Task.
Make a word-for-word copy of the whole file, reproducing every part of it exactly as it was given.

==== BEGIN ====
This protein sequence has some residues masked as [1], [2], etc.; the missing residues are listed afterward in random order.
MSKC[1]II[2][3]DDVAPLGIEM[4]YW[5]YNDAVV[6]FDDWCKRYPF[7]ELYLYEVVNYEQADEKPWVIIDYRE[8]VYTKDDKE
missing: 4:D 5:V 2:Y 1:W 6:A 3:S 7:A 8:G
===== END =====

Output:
This protein sequence has some residues masked as [1], [2], etc.; the missing residues are listed afterward in random order.
MSKC[1]II[2][3]DDVAPLGIEM[4]YW[5]YNDAVV[6]FDDWCKRYPF[7]ELYLYEVVNYEQADEKPWVIIDYRE[8]VYTKDDKE
missing: 4:D 5:V 2:Y 1:W 6:A 3:S 7:A 8:G